Johnny Greenwood (There Will Be Blood) delivers some of the most original tones to film that we’ve heard all year. The film, being about Freddie’s search for belief, is complimented by Greenwood’s strange sense of constant displacement from normalcy. A track will begin with a feel of pieces missing and as the scene (and track) reveals more and more about itself the score will fill in those blanks but then will eventually veer off again into being displaced again to help keep Freddie’s journey as lost as it ever is.
The Master is the masterpiece film that TIFF was searching for and pleased to be found. PTA remains an unblemished filmmaker and not many can say that about themselves in this business.
So the last three days have been a flurry of great, mediocre and lazy films. But all things that make me happy I made the trip. Some of these reviews are yet to be posted, so please come back later in the day and you’ll see more content in this post:
A Liar’s Autobiography: The Untrue Story of Monty Python’s Graham Chapman (dir. Bill Jones, Jeff Simpson, Ben Timlett)
“A Liar’s Autobiography almost strikes me as a comedian experimenting with a routine, in which he hasn’t quite worked out all the kinks, and which someone thought would be great to throw up on the screen as the finished product.” Read the full review on FSR
Like Someone in Love (dir. Abbas Kiarostami)
“What this film, like Certified Copy, does so well is in its ability to hold your attention for long periods of time while the setting and camera barely change. It’s engaging even when all that’s occurring on screen is interesting dialogue between two (and in some cases three) characters.” Read the full review on FSR.
Seven Psychopaths (dir. Martin McDonagh)
“Seven Psychopaths also plays a lot with film conventions. During the runtime of the film, as Marty is discovering his psychopath characters, there is a series of shorter films embedded within the movie.” Read the full review on FSR.
The Place Beyond the Pines (dir. Derek Cianfrance)
“To its merit, the film constantly utilizes this side-by-side effect to show how divided the world can be. It’s a bit like in The Departed when Jack Nicholson’s Frank Costello says “they would say we can become cops or criminals…when you’re facing a loaded gun, what’s the difference?”. Place Beyond the Pines actually tries to take a deeper look at that loaded gun in order to decipher a real difference.” Read the full review on FSR.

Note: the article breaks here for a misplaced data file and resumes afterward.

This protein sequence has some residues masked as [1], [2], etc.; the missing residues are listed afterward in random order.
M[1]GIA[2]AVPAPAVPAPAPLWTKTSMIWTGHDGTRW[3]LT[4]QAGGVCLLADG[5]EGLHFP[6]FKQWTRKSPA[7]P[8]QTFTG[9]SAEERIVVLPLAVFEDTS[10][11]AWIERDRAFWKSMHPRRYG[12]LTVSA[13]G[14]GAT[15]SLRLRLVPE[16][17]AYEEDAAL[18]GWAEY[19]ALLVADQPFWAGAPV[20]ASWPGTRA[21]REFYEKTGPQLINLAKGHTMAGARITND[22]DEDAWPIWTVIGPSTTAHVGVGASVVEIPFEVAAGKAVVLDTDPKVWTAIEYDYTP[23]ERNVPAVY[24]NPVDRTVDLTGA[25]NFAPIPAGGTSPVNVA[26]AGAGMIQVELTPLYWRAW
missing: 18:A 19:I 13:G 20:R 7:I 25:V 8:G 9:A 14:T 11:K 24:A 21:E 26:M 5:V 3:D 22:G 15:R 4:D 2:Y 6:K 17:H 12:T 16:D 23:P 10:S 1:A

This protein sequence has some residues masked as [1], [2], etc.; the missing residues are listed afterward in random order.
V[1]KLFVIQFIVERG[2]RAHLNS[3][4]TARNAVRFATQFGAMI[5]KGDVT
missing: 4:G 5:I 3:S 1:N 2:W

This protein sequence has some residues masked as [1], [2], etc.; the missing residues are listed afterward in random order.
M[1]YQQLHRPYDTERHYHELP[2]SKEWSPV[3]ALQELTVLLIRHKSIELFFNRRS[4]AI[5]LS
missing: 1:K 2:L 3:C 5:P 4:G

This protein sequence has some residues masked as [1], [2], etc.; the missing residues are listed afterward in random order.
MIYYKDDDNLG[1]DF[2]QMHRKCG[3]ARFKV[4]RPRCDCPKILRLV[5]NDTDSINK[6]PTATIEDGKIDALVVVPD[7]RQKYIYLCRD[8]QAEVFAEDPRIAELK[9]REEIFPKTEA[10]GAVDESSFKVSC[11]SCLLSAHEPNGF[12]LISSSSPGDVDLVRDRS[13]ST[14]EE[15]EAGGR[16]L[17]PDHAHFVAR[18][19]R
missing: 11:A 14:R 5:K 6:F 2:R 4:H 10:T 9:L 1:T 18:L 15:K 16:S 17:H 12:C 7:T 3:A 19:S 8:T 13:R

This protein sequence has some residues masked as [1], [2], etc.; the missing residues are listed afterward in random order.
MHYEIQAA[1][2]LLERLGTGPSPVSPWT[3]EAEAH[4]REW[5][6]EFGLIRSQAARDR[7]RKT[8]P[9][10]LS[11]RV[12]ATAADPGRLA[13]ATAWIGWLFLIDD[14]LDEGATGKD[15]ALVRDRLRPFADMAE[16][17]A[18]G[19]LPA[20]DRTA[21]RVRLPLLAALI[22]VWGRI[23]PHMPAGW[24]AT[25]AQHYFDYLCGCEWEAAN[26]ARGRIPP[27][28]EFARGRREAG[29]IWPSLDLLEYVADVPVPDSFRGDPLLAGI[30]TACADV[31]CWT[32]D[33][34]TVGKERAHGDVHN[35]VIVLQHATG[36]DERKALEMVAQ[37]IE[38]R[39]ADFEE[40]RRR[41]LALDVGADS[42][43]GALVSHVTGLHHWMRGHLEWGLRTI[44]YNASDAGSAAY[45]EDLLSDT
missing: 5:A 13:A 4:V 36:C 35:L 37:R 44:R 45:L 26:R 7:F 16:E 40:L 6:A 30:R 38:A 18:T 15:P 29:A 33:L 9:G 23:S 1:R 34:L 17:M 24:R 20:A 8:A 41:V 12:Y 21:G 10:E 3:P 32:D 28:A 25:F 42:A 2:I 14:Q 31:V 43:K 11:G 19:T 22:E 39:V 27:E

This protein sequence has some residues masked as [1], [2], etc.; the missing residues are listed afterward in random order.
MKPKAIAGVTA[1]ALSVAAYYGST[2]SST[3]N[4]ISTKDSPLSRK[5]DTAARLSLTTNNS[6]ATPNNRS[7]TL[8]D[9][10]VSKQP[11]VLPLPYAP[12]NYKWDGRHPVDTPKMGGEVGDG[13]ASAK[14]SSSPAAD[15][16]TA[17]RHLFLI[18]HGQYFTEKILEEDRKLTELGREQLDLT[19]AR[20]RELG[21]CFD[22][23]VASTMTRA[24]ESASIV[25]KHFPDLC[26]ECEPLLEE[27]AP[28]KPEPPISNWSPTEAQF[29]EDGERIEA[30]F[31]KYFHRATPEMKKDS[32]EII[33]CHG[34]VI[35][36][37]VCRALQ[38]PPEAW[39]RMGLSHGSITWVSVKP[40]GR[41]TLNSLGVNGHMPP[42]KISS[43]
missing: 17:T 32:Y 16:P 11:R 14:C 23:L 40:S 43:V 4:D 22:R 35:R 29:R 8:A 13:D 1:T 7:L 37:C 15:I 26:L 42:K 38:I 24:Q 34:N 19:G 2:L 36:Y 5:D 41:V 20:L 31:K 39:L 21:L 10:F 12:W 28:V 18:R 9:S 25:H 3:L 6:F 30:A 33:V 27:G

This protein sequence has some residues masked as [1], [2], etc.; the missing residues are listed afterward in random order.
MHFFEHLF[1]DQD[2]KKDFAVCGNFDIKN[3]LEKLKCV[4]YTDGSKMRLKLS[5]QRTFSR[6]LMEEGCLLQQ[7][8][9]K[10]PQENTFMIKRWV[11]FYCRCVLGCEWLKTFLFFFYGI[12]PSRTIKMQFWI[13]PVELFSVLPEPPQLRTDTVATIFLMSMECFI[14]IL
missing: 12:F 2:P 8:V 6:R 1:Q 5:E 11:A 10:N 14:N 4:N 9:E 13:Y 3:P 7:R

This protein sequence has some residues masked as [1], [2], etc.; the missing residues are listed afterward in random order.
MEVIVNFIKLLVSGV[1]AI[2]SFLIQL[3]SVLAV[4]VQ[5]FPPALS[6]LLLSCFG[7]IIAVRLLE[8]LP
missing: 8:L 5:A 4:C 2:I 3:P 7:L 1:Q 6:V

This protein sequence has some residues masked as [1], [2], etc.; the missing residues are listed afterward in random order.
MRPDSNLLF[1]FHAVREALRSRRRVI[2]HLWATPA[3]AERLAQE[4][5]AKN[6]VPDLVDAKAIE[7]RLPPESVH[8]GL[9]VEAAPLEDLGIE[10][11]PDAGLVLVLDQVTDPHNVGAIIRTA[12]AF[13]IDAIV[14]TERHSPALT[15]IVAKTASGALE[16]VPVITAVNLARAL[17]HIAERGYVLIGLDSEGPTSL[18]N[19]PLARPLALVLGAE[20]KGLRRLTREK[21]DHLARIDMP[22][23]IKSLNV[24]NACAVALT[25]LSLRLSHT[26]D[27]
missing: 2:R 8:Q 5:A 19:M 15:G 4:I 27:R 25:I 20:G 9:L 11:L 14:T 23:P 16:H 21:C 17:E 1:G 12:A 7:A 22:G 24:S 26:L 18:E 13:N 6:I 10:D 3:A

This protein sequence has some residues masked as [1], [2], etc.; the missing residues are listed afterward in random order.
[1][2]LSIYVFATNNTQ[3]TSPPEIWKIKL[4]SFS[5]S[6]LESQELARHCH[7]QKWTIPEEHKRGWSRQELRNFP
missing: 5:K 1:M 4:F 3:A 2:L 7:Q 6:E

The Sessions (dir. Ben Lewin)
“The Sessions delves into the same territory as films like Friends With Benefits. The idea that a relationship, professional or otherwise, where sex and intimacy are the primary basis won’t lead to emotional entanglement continues to baffle screenwriters as they pretend that the film won’t end in tears for both people involved. This film, while still running into those moments, handles them in ways that feel a lot more real than previous films that are only half as funny.” Read the full review on FSR.
Day 2 was a much better more productive day as my screenings finished a bit early and I found myself with little to do. However including getting to see the latest film by Jaques Audiard and Michel Gondry films (so a very French day). I also got a chance to meet and talk with Nathan Johnson, the composer of the score of Brick, The Brothers Bloom and Looper, which isn’t live yet but hopefully y’all will get to read that in the coming days.
Here’s your day’s dosage of reviews:
The We and The I (dir. Michel Gondry)
“Gondry splits up the movie into three distinct chapters: “The Bullies,” “The Chaos” and “The I.” As the film moves from chapter A to chapter B it feels almost the same way we would see films show the progression of the stages of grief; it’s sudden and almost without warning.” Read the full review on FSR
Rust and Bone (dir. Jaques Audiard)
“Alain is a character of much contrivance. He comes off mostly as a drifter with little to his name. His inability to pity Stephanie is what benefits her as we watch her recovery, but at the same time we see him have the same approach to how he handles his relationship with his sister and his five-year-old son. His response to anything he can’t quite control is to lash out at it, with scenes of him shouting and punishing his child.” Read the full review on FSR
Day 3’s Schedule: The Place Beyond the Pines, Seven Psychopaths & A Liar’s Autobiography: The Untrue Story of Monty Python’s Graham Chapman